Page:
followed piercingly, up around the rock, and rang in their startled
ears.

The third sound more resembled a scream.  It was immediately succeeded
by a chorus of hideous cries and moans, singularly distressing.  They
rose to a pitch incredible; they seemed to involve every accent of
human grief and torture, and to wrap the rock escarpment completely in
an agonizing appeal.

This chorus sank, but a haunting solo of wailing arose as before, to be
followed again by the air-splitting scream, and at length once more by
the mingling of many dreadful voices.

The island exiles glanced at one another inquiringly, Elaine blanched
white with awe.

"By Heavens!--it can't be human," Grenville muttered, as the programme
recommenced with only a slight variation.

To Elaine's dismay he started for the cliff.

"Mr. Grenville!" she cried, and helplessly followed where he went.

The wail was dying, in a horrid series of feebler repetitions, when
Grenville came to the edge of the wall and peered down below at the
water.

There was absolutely nothing to be seen in any direction.  The direful
sounds, fast progressing once more to that nerve-destroying climax,
appeared to issue from a natural cove, a little along to the left.

Grenville continued around the edge, to a point directly above them.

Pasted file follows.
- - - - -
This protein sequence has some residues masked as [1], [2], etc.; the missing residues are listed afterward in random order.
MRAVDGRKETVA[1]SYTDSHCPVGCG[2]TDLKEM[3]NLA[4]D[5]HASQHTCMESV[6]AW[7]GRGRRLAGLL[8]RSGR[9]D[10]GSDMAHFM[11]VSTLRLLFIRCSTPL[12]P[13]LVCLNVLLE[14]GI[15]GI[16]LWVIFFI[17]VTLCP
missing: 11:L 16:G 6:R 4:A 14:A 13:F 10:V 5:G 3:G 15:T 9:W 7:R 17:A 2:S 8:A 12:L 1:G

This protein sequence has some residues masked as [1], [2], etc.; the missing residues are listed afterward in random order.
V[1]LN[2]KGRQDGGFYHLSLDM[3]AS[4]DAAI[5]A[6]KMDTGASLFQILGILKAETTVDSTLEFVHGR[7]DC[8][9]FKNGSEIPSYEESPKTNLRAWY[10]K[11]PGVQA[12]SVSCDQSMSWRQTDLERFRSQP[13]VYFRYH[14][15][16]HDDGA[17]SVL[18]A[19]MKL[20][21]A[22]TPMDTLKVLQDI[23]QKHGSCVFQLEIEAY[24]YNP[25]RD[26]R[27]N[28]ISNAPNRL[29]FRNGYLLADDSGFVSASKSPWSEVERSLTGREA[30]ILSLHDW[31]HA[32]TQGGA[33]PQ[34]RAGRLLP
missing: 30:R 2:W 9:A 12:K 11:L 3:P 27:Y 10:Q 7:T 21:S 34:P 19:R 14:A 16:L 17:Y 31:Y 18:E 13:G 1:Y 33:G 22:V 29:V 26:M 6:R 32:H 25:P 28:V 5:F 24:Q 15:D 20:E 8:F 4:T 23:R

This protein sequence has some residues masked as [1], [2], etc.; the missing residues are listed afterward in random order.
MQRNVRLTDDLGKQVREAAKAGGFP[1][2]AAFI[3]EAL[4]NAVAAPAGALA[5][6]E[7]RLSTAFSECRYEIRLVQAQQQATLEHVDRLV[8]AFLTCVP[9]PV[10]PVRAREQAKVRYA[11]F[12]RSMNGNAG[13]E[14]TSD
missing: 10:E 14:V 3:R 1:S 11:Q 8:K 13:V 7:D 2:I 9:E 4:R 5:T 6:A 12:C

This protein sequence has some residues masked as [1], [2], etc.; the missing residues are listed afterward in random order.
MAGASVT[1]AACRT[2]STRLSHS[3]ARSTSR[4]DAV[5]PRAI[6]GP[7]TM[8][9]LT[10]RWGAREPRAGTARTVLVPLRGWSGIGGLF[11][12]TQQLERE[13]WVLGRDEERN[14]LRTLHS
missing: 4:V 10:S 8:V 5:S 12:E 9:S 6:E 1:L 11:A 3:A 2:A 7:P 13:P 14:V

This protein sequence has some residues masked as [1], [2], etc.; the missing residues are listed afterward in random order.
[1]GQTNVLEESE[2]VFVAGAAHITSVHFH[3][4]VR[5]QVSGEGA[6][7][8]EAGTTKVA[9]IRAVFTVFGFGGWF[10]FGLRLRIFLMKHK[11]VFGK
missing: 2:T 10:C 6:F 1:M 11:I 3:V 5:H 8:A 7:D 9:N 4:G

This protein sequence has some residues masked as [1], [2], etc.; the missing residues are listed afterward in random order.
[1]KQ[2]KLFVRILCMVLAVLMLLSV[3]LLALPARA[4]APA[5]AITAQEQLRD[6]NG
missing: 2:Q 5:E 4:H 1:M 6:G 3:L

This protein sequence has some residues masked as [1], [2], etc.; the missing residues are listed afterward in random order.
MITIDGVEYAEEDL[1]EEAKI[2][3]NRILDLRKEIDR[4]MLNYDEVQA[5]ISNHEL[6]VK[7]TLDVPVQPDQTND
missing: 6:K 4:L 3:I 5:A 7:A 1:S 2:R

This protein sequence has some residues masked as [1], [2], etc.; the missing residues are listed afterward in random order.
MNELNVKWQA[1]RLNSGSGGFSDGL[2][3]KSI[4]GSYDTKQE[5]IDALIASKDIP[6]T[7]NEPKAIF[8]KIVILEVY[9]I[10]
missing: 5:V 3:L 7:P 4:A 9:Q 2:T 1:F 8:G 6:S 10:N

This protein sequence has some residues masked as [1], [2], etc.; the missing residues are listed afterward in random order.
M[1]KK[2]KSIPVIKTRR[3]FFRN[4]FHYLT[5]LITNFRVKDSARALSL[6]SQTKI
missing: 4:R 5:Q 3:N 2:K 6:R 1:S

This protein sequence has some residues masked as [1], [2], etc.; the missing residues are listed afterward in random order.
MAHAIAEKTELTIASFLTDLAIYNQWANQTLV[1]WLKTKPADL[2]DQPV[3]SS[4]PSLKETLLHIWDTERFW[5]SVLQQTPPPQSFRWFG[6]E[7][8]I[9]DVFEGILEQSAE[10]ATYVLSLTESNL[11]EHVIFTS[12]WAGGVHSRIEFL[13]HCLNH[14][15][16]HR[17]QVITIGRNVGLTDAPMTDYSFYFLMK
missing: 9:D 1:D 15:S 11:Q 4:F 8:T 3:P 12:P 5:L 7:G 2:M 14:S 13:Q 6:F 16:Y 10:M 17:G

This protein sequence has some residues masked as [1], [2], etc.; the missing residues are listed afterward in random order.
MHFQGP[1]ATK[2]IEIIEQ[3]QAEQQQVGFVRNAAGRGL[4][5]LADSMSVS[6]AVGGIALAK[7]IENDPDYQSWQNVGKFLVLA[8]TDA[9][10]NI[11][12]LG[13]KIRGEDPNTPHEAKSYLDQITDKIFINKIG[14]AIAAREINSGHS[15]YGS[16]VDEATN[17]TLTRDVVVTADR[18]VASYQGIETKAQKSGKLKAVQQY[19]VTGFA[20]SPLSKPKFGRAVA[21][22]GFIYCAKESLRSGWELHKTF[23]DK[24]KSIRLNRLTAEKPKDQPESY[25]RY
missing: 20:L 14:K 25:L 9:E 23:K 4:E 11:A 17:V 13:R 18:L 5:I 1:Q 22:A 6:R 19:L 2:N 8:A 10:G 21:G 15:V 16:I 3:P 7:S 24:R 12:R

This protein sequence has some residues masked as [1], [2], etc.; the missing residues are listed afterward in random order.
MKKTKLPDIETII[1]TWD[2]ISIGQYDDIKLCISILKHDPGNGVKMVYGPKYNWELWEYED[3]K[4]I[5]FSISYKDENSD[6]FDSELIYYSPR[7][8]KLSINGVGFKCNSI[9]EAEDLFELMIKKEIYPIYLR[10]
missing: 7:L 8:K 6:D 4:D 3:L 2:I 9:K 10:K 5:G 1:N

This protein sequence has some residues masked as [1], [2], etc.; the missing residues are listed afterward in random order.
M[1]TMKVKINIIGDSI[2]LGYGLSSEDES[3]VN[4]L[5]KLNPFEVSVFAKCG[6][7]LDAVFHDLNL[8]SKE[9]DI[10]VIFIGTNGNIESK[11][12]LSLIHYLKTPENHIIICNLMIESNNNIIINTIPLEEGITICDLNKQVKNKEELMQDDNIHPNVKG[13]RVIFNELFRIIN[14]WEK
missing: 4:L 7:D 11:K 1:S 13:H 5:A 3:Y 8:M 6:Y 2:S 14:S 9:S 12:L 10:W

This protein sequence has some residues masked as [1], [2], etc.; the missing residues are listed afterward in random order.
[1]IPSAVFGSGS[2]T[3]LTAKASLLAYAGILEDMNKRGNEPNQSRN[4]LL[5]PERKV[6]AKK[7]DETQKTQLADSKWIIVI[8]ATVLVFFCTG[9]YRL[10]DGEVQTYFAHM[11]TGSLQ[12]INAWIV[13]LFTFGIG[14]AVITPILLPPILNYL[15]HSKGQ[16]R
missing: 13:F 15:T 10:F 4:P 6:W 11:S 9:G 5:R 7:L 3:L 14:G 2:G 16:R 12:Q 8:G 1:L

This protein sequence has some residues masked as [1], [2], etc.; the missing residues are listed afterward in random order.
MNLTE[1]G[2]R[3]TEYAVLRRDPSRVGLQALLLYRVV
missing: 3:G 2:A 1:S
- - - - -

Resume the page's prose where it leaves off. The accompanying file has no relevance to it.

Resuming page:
But here, as before, there was nothing in all the sea suggestive of
boats or beings.  The tide, Grenville thought, ran in and out with
particular force, reversing at a certain point, and performing singular
movements in a basin of hollowed stone.

Elaine had paused behind him, a rod or more from the brink.  He waited
deliberately for all the cycle of sounds to be repeated, then turned
away with a smile.

"I think we have come upon the explanation of the island's uninhabited
condition," he informed the girl, as he came once more to her side.
"Those noises are made by the sea, forcing air to some cavern in the
cliffs.  It is doubtless repeated twice a day at a certain stage of the
tide."

"It's horrible!" Elaine replied in dread, as a feebler rehearsal of the
chorus filled all that tropic breeze, "simply horrible!"

"It may be our greatest bit of good fortune," Grenville informed her,
sagely.  "I much prefer those sirens to a colony of Dyaks who might
otherwise live on the place."

"We shall have to endure it twice a day?"

"Possibly not.  I may be entirely mistaken, concerning that.  I can
only be certain it is caused by the tide, and is, therefore, not to be
dreaded."

For fully ten minutes, however, the tidal conditions were favorable to
the sound's continuance.  It subsided by degrees, the last moaning
notes possibly more suggestive than the first of beings perishing
miserably.

Meantime Grenville had gone indifferently about the business of cutting
huge armfuls of the tall grass and ferns abundantly supplied in the
clearing.  This moist and not unfragrant material Elaine in silent
helpfulness carried to the top of the terrace, where she spread it
about on the rocks.  She was certain Grenville was providing far more
than they could use in reason, yet although his stubby knife-blade was
a poor tool, indeed, for the business, he toiled away unsparingly,